OK I must admit that the title of Brian Mclaren’s new book The Secret Message of Jesus made me wince a bit. Just a bit but a wince nonetheless. With the gospel of Judas coming on the heals of Brian’s new release a link between The Secret Message of Jesus, Gospel of Judas and gnostic heresy was sure to be made by evangelical fundamentalists. Brian saw it coming.
A number of people have asked about the title. Some people are concerned that it has “Gnostic connotations.” Obviously, I was aware that some might draw this conclusion, but my main audience for the book (and really, for most of my books) is not members of the Christian subculture who would even know what “Gnostic” means. Instead, my primary audience is the “spiritual but not religious” people who are interested in what Jesus was about, but are generally turned off by the Religious Right, institutional religion, etc. I felt that the title would connect with this audience, and I was willing to risk being misunderstood for that purpose. Jesus, I think, took similar risks again and again. As I worked on the book, I was repeatedly struck by how “strategically indirect” Jesus was – hiding his message in parable, sign, and wonder. I began to realize that this strategy of hiddenness was integral to Jesus’ whole message and ministry. I think people who read the book will be struck by this theme as well.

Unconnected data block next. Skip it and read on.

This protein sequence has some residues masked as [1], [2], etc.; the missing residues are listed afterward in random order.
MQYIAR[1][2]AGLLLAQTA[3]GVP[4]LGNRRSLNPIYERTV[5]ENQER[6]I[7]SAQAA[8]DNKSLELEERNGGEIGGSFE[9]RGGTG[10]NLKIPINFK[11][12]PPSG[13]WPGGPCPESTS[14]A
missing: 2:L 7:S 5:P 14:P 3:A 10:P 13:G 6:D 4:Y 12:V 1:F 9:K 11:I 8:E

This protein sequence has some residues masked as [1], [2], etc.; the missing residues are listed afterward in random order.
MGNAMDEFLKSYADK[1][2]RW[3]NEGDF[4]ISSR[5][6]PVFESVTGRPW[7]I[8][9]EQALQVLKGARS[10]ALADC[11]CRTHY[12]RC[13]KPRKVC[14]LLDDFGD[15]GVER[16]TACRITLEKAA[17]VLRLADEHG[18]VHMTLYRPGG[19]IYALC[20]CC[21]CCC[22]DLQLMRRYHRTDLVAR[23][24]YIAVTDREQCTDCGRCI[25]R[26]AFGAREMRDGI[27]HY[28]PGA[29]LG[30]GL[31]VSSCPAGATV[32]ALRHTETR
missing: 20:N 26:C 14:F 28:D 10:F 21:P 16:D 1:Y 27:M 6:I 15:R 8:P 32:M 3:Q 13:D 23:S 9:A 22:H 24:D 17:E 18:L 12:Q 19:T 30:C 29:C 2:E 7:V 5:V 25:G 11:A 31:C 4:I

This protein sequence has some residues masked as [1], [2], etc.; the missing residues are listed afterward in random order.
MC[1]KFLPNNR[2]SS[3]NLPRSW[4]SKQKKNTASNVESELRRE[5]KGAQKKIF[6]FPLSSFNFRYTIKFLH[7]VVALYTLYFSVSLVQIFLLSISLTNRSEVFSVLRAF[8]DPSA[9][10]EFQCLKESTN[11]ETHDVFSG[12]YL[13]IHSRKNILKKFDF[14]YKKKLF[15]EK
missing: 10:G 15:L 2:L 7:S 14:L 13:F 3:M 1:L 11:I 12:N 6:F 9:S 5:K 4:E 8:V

Well here is it Living Journey » The secret teachings of Brian McLaren here’s his response to the idea that Jesus used parables strategically.
Let’s look at Matthew 13, and see if the above is in accordance with scripture.
Mat 13:9-14 The one having ears to hear, let him hear. And coming near, the disciples said to Him, Why do You speak to them in parables? Because it has been given to you to know the mysteries of the kingdom of Heaven, And answering, He said to them, but it has not been given to those. For whoever has, to him will be given, and he will have overabundance. But whoever does not have, even what he has will be taken from him. Because of this, I speak to them in parables, because seeing they do not see, and hearing they do not hear, nor do they understand. And the prophecy of Isaiah is fulfilled on them, which says, "In hearing you will hear and in no way understand, and seeing you will see yet in no way perceive.
Ok, firstly the parables are not for them (the unsaved), but for us his disciples.
I haven’t gotten a copy of the book yet so I can’t rebut any of the comments on the book but the idea that the parables were only for the "saved" seems simplistic if not dead wrong. I expect even more of this kind of rhetoric to come. I’m looking for ward to this conversation in the blogosphere. What say you?